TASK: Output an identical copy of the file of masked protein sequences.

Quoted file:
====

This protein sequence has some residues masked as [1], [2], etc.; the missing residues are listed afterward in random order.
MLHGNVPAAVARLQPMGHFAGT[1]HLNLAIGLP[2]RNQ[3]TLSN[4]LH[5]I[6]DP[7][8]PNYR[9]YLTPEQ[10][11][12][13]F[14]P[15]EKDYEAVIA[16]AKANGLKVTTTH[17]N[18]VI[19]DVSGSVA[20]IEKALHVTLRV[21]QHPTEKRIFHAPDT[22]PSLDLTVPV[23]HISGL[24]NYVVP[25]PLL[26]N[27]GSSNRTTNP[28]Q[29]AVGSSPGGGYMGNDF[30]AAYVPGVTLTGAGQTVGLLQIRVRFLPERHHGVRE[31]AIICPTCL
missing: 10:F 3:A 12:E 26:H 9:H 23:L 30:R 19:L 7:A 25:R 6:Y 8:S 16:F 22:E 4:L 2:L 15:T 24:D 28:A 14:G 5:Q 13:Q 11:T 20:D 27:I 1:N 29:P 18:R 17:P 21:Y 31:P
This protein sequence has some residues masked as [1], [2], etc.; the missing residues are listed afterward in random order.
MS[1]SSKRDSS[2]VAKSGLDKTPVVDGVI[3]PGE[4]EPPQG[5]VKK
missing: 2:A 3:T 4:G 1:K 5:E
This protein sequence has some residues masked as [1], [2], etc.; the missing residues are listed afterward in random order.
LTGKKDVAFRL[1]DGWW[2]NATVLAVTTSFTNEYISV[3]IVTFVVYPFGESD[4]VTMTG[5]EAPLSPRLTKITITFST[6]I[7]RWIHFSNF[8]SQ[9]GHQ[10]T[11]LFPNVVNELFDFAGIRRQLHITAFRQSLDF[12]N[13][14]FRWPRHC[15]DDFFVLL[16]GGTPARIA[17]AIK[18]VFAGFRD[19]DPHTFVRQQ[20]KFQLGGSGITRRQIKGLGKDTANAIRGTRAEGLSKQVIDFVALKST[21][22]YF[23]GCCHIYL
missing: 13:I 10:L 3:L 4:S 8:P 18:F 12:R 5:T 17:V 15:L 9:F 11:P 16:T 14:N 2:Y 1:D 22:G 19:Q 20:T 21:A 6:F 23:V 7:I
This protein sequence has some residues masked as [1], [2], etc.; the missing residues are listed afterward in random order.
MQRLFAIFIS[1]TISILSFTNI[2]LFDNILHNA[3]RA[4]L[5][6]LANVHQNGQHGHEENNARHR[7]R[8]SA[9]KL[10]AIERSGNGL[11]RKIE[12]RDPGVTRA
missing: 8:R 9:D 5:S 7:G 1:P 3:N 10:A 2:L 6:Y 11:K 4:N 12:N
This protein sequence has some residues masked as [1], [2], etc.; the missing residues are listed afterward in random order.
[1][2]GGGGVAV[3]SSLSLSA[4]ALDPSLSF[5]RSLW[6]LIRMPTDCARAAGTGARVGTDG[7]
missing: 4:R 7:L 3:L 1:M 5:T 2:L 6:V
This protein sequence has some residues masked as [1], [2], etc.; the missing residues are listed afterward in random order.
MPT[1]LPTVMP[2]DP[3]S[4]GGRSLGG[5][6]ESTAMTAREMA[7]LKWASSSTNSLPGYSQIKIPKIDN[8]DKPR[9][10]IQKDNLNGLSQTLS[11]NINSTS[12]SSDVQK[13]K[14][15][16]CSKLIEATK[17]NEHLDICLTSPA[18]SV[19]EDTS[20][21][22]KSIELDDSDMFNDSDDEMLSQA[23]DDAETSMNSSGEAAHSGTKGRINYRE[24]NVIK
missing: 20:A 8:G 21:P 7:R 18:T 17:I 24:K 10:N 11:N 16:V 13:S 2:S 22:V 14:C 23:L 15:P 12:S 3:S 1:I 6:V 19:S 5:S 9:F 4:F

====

This protein sequence has some residues masked as [1], [2], etc.; the missing residues are listed afterward in random order.
MLHGNVPAAVARLQPMGHFAGT[1]HLNLAIGLP[2]RNQ[3]TLSN[4]LH[5]I[6]DP[7][8]PNYR[9]YLTPEQ[10][11][12][13]F[14]P[15]EKDYEAVIA[16]AKANGLKVTTTH[17]N[18]VI[19]DVSGSVA[20]IEKALHVTLRV[21]QHPTEKRIFHAPDT[22]PSLDLTVPV[23]HISGL[24]NYVVP[25]PLL[26]N[27]GSSNRTTNP[28]Q[29]AVGSSPGGGYMGNDF[30]AAYVPGVTLTGAGQTVGLLQIRVRFLPERHHGVRE[31]AIICPTCL
missing: 10:F 3:A 12:E 26:H 9:H 23:L 30:R 19:L 7:A 25:R 6:Y 8:S 16:F 22:E 4:L 2:L 15:T 24:D 28:A 14:G 5:Q 13:Q 11:T 20:D 27:I 1:N 29:P 18:R 17:P 21:Y 31:P
This protein sequence has some residues masked as [1], [2], etc.; the missing residues are listed afterward in random order.
MS[1]SSKRDSS[2]VAKSGLDKTPVVDGVI[3]PGE[4]EPPQG[5]VKK
missing: 2:A 3:T 4:G 1:K 5:E
This protein sequence has some residues masked as [1], [2], etc.; the missing residues are listed afterward in random order.
LTGKKDVAFRL[1]DGWW[2]NATVLAVTTSFTNEYISV[3]IVTFVVYPFGESD[4]VTMTG[5]EAPLSPRLTKITITFST[6]I[7]RWIHFSNF[8]SQ[9]GHQ[10]T[11]LFPNVVNELFDFAGIRRQLHITAFRQSLDF[12]N[13][14]FRWPRHC[15]DDFFVLL[16]GGTPARIA[17]AIK[18]VFAGFRD[19]DPHTFVRQQ[20]KFQLGGSGITRRQIKGLGKDTANAIRGTRAEGLSKQVIDFVALKST[21][22]YF[23]GCCHIYL
missing: 13:I 10:L 3:L 4:S 8:P 18:F 12:R 5:T 17:V 15:L 9:F 11:P 16:T 14:N 2:Y 1:D 22:G 19:Q 20:T 21:A 6:F 23:V 7:I
This protein sequence has some residues masked as [1], [2], etc.; the missing residues are listed afterward in random order.
MQRLFAIFIS[1]TISILSFTNI[2]LFDNILHNA[3]RA[4]L[5][6]LANVHQNGQHGHEENNARHR[7]R[8]SA[9]KL[10]AIERSGNGL[11]RKIE[12]RDPGVTRA
missing: 8:R 9:D 5:S 7:G 1:P 3:N 10:A 2:L 6:Y 11:K 4:N 12:N
This protein sequence has some residues masked as [1], [2], etc.; the missing residues are listed afterward in random order.
[1][2]GGGGVAV[3]SSLSLSA[4]ALDPSLSF[5]RSLW[6]LIRMPTDCARAAGTGARVGTDG[7]
missing: 4:R 7:L 3:L 1:M 5:T 2:L 6:V
This protein sequence has some residues masked as [1], [2], etc.; the missing residues are listed afterward in random order.
MPT[1]LPTVMP[2]DP[3]S[4]GGRSLGG[5][6]ESTAMTAREMA[7]LKWASSSTNSLPGYSQIKIPKIDN[8]DKPR[9][10]IQKDNLNGLSQTLS[11]NINSTS[12]SSDVQK[13]K[14][15][16]CSKLIEATK[17]NEHLDICLTSPA[18]SV[19]EDTS[20][21][22]KSIELDDSDMFNDSDDEMLSQA[23]DDAETSMNSSGEAAHSGTKGRINYRE[24]NVIK
missing: 20:A 8:G 21:P 7:R 18:T 17:I 24:K 10:N 11:N 16:V 13:S 2:S 22:V 14:C 23:L 15:P 12:S 3:S 1:I 6:V 19:S 5:S 9:F 4:F